Experts attack damaging approach to AIDS pandemic

Posted: 22 November 2005

All too often, AIDS campaigners and those who promote family planning pursue their goals in isolation of each other. This has slowed progress in reproductive health care in Asia, and enabled the AIDS pandemic to continue spreading, leading experts in the field said this week.

"Many in the family planning field (view) AIDS as a disreputable disease among disreputable people," Steven W. Sinding, director-general of the London-based International Planned Parenthood Federation, said at the third Asia-Pacific Conference on Reproductive and Sexual Health.

He recalled that in the 1980s, an official with the US Agency for International Development tried to separate condoms for family planning from those for HIV prevention, as if the contraceptive worked in different ways.

Sinding said the gulf between HIV/AIDS groups and those in areas of reproductive health was deepened by the 2002 creation of the Global Fund to Fight AIDS, Tuberculosis and Malaria. This sent a signal that donors wanted to see HIV/AIDS dealt with as a communicable disease rather than a sexually transmitted one. "In that sense, the donor community is (also) to blame," he noted.

In addition, the rise of conservative forces in the United States was accused of preventing greater integration between HIV/AIDS initiatives and family planning.

Focus on abstinence

US officials have focused on abstinence rather than safe sex in the battle to contain the pandemic. "This role of Uncle Sam in international AIDS funding has made it extraordinarily difficult for reproductive and sexual health institutions to get involved (in fighting AIDS," Sinding said.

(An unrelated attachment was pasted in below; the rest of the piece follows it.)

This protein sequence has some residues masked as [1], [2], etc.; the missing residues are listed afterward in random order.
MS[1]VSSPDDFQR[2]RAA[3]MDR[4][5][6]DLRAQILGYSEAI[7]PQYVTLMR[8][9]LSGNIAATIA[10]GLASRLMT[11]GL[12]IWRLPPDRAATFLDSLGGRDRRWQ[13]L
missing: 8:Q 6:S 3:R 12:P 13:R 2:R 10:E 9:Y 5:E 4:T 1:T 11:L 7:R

Experts say bridging the artificial divisions between HIV/AIDS and family planning promises benefits on several fronts.

Enabling a family planning or counselling clinic to do AIDS tests might encourage more people to ascertain their status, as there is currently a stigma attached to going for a test in a stand-alone AIDS centre.

These words were echoed by Thoraya Ahmed Obaid, executive director of the United Nations Population Fund.

"It's time to integrate reproductive health and rights in all national AIDS plans," she told the conference, Wednesday. "And, it is time to include HIV prevention in reproductive health programmes, including family planning and antenatal services. This will save money and most importantly, it will save lives."

Sexual transmission

For integration in Asia, said Sinding, governments should "resist the tendency to separate both the delivery systems and the budget lines for HIV/AIDS on the one hand, and sexual and reproductive health on the other" -- as sex tended to become the dominant means of transmission as the AIDS pandemic expanded.

In Africa, more than 75 percent of new infections are from sexual transmission. Unless Asian countries guarded against the "artificial and self-defeating separation of AIDS from the rest of reproductive and sexual health, the same thing could happen here," Sinding observed.

There are already more than eight million people living with HIV/AIDS in the region.

On a more positive note, both Obaid and Sinding took heart in the inclusion of reproductive health in the outcome document of the September summit in New York that reviewed the Millennium Development Goals, a set of targets for which the deadline is 2015.

"Now we need to use this opportunity to accelerate action," Obaid said.

Source: Inter Press Service, 18 November, 2005

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